Readers beware : I am not a tax expert. I am an amateur investor. Please consult an expert before making any important financial decisions.
We Canadians live in a country where there are a lot of taxes. One of the worst taxes out there is the hidden tax of inflation. But, fortunately enough, the dividend growth investing strategy has historically offered a good shelter against inflation because companies pass inflation to consumers and in turn, can increase the dividend. But, there are still a lot of taxes to handle around here.
Let’s face it. Most great dividend growth stocks are US based. To invest in the US, we, Canadian investors, face an extra risk with currency exchange. We have a lot of good dividend growth stocks prospects here too like Fortis, TD bank and so on. But except for Fortis, their strike isn’t as impressive as companies such as Exxon, McDonald’s, Wal Mart, Johnson and Johnson to name a few.
As such, I firmly believe that a great Canadian portfolio of dividend stocks in a dividend growth investing strategy should be composed of both great Canadian and US stocks to ensure proper diversification and growth prospects.
Given the fact that we face extra risks due to currency and extra headwinds due to higher tax rates, being tax efficient is more than mandatory.
Let’s see how I plan to be a successful and tax efficient Canadian dividend growth investor :
Don’t put your US dividend growth stocks in your TFSA
The first mistake many new investors make is to put their US dividend growth stocks in their TFSA account. Unfortunately, IRS does not recognize the Canadian TFSA account as a qualifying retirement account and as such, they withhold 30% of your dividend’s payments and keep them for the US treasury! So, unless you’d like to finance both the US and Canadian government, I suggest you don’t hold such stocks there!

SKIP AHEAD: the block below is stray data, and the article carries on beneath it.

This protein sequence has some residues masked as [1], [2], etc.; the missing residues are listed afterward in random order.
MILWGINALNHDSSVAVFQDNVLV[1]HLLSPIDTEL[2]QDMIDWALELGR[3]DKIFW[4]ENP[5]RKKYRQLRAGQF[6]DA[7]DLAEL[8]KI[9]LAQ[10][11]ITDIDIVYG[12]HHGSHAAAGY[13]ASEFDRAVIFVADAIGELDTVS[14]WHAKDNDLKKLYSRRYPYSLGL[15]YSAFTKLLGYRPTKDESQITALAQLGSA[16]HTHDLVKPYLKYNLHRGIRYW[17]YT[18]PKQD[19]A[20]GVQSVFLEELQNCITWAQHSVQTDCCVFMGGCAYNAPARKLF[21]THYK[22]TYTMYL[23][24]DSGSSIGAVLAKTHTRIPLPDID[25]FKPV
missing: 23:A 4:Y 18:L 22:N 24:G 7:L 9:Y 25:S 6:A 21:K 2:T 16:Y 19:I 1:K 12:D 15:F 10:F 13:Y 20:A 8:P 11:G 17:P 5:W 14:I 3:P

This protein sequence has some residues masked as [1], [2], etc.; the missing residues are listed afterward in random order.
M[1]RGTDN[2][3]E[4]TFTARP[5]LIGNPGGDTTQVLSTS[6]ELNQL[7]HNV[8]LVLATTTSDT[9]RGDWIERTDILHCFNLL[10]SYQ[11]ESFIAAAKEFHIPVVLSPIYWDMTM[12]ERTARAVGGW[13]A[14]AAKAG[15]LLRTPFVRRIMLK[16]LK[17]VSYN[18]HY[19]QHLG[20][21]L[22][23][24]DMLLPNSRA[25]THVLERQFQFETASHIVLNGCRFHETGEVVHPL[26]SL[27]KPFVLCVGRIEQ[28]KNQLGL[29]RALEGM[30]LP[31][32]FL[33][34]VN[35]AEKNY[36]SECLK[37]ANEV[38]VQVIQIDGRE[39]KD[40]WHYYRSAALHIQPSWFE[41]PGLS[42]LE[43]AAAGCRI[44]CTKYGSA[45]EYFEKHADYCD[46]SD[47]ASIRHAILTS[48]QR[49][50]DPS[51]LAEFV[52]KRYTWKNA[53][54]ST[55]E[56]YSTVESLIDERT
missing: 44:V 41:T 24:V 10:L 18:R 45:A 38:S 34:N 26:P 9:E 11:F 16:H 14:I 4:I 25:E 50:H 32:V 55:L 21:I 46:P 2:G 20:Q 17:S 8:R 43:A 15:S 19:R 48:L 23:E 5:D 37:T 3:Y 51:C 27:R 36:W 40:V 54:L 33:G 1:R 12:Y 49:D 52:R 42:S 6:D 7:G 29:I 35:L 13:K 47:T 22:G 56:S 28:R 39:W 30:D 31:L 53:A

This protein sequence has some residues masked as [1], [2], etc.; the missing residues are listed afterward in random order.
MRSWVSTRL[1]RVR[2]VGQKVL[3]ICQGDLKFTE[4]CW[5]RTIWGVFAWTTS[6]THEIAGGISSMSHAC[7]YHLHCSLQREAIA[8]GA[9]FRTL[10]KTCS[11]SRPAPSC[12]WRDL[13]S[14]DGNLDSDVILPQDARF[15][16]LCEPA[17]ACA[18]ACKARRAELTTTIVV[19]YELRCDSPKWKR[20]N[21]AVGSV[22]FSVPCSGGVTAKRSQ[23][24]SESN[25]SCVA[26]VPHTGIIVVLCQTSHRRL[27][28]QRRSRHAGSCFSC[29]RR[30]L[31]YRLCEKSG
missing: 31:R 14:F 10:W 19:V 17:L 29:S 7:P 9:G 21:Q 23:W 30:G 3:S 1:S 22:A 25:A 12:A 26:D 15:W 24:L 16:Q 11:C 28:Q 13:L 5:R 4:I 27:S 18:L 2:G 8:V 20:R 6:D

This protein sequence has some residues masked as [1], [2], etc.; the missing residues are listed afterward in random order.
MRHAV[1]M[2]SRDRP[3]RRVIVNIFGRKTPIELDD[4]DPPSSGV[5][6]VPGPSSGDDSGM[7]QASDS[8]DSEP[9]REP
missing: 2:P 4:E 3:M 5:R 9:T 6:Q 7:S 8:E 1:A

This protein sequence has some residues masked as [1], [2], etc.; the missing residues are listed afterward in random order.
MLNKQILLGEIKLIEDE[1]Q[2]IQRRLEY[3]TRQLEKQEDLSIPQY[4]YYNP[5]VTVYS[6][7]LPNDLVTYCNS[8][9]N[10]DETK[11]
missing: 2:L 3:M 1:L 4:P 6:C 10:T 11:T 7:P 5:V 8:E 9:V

Since it’s a tax free saving account, you won’t able to claim the tax treaty and you won’t be able to claim the foreign tax credit either here so these taxes won’t be recoverable. It’s money lost forever!
Where should I hold my US dividend growth stocks then?
I would recommend to hold them first in your RRSP account. This account is seen as a qualifying retirement account by IRS and as such, there are no tax withholding there. Your dividends can compound there tax free. When you’ll retire, you’ll pay taxes on your RRSP withdrawals like if it was normal income. So, the tax advantage here heavily depends on how long you’re going to keep your dividend stocks there for compounding. If you plan to retire very soon, holding them in a RRSP might not be that tax efficient as compounding requires years and years…
As I am in the accumulation phase and as I still have a long way to go before retiring, maximizing my RRSPs with US dividend growth stocks is my first priority.
Then, I will hold my US dividend growth stocks in my non-registered US trading account. By filling the proper form (W8BDEN), a Canadian can claim the tax treaty and reduce the IRS tax withholding from 30% to 15%. Make sure you claimed that! If not, call your broker immediately.
Then, when you’ll file your Canadian tax report, you’ll be able to claim the 15% tax paid to a foreign government as a foreign tax credit. This ensure you won’t be taxed twice on the same income.
Where to hold my REITs?
Being tax-efficient can mean, pay the less tax possible, but it also can mean, doing less complicated tax report.